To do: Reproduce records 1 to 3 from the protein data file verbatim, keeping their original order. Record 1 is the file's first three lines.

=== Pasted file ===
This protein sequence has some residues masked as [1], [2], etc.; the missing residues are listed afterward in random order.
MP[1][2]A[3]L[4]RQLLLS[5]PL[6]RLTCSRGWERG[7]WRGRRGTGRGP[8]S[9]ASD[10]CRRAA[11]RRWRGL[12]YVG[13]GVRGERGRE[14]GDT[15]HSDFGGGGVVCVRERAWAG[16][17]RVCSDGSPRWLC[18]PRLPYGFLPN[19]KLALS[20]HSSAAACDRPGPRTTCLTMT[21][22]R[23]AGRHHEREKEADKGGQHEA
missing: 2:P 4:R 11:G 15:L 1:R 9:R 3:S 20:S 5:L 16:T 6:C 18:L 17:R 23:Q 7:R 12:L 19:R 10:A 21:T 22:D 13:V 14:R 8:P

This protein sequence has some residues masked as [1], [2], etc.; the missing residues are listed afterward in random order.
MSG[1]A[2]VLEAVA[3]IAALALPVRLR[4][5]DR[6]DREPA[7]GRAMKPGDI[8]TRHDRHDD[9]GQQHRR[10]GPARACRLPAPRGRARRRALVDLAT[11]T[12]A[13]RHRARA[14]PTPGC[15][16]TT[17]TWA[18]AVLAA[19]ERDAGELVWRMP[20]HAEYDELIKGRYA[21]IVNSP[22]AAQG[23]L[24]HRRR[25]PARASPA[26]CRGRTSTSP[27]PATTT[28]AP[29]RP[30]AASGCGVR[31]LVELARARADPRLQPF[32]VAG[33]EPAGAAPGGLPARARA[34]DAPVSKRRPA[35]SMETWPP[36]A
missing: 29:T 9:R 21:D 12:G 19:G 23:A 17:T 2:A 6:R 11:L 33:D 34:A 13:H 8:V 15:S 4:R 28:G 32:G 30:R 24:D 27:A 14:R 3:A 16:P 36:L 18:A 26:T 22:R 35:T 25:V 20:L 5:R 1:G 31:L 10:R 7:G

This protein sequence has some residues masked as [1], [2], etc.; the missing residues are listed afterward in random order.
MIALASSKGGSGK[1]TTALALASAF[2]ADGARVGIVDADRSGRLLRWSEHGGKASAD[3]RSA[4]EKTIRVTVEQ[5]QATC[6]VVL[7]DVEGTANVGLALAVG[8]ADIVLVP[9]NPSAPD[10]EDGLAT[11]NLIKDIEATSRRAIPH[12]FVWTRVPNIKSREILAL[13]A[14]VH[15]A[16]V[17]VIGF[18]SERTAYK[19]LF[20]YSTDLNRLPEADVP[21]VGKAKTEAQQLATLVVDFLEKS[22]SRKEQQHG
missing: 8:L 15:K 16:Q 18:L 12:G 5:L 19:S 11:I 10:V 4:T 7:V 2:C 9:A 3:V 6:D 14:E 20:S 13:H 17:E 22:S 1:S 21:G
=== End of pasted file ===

This protein sequence has some residues masked as [1], [2], etc.; the missing residues are listed afterward in random order.
MP[1][2]A[3]L[4]RQLLLS[5]PL[6]RLTCSRGWERG[7]WRGRRGTGRGP[8]S[9]ASD[10]CRRAA[11]RRWRGL[12]YVG[13]GVRGERGRE[14]GDT[15]HSDFGGGGVVCVRERAWAG[16][17]RVCSDGSPRWLC[18]PRLPYGFLPN[19]KLALS[20]HSSAAACDRPGPRTTCLTMT[21][22]R[23]AGRHHEREKEADKGGQHEA
missing: 2:P 4:R 11:G 15:L 1:R 9:R 3:S 20:S 5:L 16:T 6:C 18:L 17:R 23:Q 7:R 12:L 19:R 10:A 21:T 22:D 13:V 14:R 8:P

This protein sequence has some residues masked as [1], [2], etc.; the missing residues are listed afterward in random order.
MSG[1]A[2]VLEAVA[3]IAALALPVRLR[4][5]DR[6]DREPA[7]GRAMKPGDI[8]TRHDRHDD[9]GQQHRR[10]GPARACRLPAPRGRARRRALVDLAT[11]T[12]A[13]RHRARA[14]PTPGC[15][16]TT[17]TWA[18]AVLAA[19]ERDAGELVWRMP[20]HAEYDELIKGRYA[21]IVNSP[22]AAQG[23]L[24]HRRR[25]PARASPA[26]CRGRTSTSP[27]PATTT[28]AP[29]RP[30]AASGCGVR[31]LVELARARADPRLQPF[32]VAG[33]EPAGAAPGGLPARARA[34]DAPVSKRRPA[35]SMETWPP[36]A
missing: 29:T 9:R 21:D 12:G 19:G 23:A 17:T 2:A 6:R 11:L 33:D 34:A 13:H 8:V 15:S 4:R 28:G 32:G 30:R 24:D 27:A 14:R 3:A 16:P 36:L 18:A 26:T 22:R 35:T 25:V 20:L 5:R 1:G 31:L 10:R 7:G

This protein sequence has some residues masked as [1], [2], etc.; the missing residues are listed afterward in random order.
MIALASSKGGSGK[1]TTALALASAF[2]ADGARVGIVDADRSGRLLRWSEHGGKASAD[3]RSA[4]EKTIRVTVEQ[5]QATC[6]VVL[7]DVEGTANVGLALAVG[8]ADIVLVP[9]NPSAPD[10]EDGLAT[11]NLIKDIEATSRRAIPH[12]FVWTRVPNIKSREILAL[13]A[14]VH[15]A[16]V[17]VIGF[18]SERTAYK[19]LF[20]YSTDLNRLPEADVP[21]VGKAKTEAQQLATLVVDFLEKS[22]SRKEQQHG
missing: 8:L 15:K 16:Q 18:L 12:G 5:L 19:S 11:I 10:V 4:T 7:V 2:C 9:A 3:V 6:D 14:E 20:S 13:H 17:E 22:S 1:S 21:G